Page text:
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Upcoming changes to distracted driving law could make it easier for law enforcement to write tickets

Posted: 11:36 PM, Sep 19, 2019
Updated: 2019-09-20 04:15:08-04

MARTIN COUNTY, Fla. -- Drivers, be warned.

Florida’s new texting and driving law took effect nearly three months ago, making texting behind the wheel a primary offense.

Enforcement rolled out slowly at first, but that will soon change.

The Florida Highway Patrol reported to lawmakers that troopers have issued 438 warnings since July. All law enforcement statewide has only given out 542 citations, mainly because the agencies were focusing on educating drivers before the new year. More tickets are expected to be issued instead of warnings starting Jan. 1.

Tickets were only issued in severe cases like a crash.

Starting in October, law enforcement officers will have more potential citations to watch for. Having a cellphone in hand in construction zones or school zones will also become illegal.

“That will be a much easier violation to enforce,” said Sgt. David Rosko with the Martin County Sheriff’s Office.

Rosko wrote the only citation the Martin County Sheriff’s Office has issued since July. He said the driver was also speeding 38 mph over the speed limit and driving without a license.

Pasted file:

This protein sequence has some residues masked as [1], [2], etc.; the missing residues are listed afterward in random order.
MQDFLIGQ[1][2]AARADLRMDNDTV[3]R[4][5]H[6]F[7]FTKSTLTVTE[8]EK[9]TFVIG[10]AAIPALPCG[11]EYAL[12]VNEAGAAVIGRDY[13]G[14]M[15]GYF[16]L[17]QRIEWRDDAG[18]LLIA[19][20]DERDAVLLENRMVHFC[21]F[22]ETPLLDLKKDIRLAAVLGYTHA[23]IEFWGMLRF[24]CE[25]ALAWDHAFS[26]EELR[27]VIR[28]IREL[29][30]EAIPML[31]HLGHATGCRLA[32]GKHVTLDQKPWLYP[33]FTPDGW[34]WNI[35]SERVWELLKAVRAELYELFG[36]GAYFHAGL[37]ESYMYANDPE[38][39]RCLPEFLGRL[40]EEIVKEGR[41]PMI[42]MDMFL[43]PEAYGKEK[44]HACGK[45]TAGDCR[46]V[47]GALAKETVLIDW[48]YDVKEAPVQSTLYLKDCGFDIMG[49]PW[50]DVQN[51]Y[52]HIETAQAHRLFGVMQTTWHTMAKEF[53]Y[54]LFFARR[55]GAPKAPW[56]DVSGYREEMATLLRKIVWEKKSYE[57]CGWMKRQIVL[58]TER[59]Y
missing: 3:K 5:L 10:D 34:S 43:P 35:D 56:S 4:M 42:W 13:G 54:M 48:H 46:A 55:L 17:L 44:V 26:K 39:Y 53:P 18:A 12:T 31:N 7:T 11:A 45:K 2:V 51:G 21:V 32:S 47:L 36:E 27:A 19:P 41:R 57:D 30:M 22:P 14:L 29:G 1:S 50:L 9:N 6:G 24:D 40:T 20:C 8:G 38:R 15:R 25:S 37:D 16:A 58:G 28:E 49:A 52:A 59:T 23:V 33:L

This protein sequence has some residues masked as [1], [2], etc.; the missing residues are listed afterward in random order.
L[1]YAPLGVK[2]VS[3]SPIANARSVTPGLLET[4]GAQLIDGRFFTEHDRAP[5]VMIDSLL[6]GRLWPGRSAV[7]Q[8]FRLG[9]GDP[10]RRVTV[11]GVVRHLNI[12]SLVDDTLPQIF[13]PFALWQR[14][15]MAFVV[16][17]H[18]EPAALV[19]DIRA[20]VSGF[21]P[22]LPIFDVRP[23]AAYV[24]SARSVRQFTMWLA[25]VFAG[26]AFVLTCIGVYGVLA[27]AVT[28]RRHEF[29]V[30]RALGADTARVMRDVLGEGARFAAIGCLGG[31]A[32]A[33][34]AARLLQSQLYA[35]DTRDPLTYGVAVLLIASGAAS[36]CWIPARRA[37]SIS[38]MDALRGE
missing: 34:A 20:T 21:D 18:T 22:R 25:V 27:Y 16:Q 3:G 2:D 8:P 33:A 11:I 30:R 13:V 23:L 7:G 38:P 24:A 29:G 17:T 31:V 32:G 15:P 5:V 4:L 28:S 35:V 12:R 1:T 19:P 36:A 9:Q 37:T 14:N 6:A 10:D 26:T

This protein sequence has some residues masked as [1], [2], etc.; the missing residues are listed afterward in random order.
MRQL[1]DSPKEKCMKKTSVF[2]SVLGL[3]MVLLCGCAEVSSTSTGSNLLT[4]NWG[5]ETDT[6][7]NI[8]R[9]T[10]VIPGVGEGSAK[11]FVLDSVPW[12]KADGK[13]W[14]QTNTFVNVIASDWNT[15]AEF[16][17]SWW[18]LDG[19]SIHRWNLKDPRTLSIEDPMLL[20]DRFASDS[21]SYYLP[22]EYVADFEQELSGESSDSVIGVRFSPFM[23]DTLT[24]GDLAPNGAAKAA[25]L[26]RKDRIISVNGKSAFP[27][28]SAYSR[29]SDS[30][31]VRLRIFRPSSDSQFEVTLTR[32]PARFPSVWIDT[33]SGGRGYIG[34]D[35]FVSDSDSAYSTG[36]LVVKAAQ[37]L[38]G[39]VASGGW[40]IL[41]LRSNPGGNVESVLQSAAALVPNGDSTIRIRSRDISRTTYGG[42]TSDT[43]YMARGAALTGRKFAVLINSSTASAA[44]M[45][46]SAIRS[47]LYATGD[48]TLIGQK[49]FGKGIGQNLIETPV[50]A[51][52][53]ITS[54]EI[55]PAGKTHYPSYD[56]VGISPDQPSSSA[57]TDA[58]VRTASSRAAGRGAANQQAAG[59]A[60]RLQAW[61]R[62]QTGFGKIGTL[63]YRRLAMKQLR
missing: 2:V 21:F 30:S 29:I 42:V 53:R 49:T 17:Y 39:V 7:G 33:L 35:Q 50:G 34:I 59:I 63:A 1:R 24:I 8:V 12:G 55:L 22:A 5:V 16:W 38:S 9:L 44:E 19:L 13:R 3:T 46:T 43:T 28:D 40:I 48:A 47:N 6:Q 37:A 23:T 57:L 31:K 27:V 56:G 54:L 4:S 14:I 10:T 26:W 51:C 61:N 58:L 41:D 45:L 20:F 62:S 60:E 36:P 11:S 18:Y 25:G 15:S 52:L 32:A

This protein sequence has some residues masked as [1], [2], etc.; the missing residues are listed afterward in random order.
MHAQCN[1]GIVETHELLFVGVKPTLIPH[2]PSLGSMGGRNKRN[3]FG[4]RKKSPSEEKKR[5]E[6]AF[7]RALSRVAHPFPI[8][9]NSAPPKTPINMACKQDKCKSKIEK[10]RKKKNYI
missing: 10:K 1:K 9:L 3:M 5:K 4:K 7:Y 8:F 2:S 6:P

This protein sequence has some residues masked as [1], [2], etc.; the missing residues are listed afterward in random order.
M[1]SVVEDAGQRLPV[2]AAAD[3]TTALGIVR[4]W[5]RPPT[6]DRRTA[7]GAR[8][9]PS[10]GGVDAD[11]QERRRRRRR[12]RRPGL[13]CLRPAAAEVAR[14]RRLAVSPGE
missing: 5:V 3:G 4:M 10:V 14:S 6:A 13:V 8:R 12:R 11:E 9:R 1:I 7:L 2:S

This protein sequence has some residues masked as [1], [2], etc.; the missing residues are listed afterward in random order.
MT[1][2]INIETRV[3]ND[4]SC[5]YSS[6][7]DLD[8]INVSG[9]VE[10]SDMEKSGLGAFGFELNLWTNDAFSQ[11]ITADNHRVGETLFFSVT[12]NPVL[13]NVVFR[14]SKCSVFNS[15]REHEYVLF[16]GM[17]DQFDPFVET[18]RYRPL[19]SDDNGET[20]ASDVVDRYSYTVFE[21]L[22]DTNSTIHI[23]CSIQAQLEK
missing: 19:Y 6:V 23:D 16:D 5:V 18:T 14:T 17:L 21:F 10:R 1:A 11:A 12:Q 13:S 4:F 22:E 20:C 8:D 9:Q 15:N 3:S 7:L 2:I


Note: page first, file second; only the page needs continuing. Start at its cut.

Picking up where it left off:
Despite stricter texting laws, Rosko said he has not seen a noticeable difference in driver habits.

“You can drive a mile down the road and see someone texting while driving,” Rosko said. “They’re just rolling the dice and thinking that they won’t get caught, so that’s why they continue to do it,” Rosko said.

Rosko says it is not always easy to spot people texting and driving, when they hold their phones out of view. However, there are other indicators of distracted driving.

“They’ll start swerving, they’ll go into oncoming traffic,” Rosko said.

Even then, there are still loopholes drivers are using to dodge tickets. “If someone says I was just checking their GPS and I ask if I can see their phone and they say no, I’m kind of dead in the water.”

The new hands-free rule beginning in October, he says, will make distracted driving easier to spot and stop.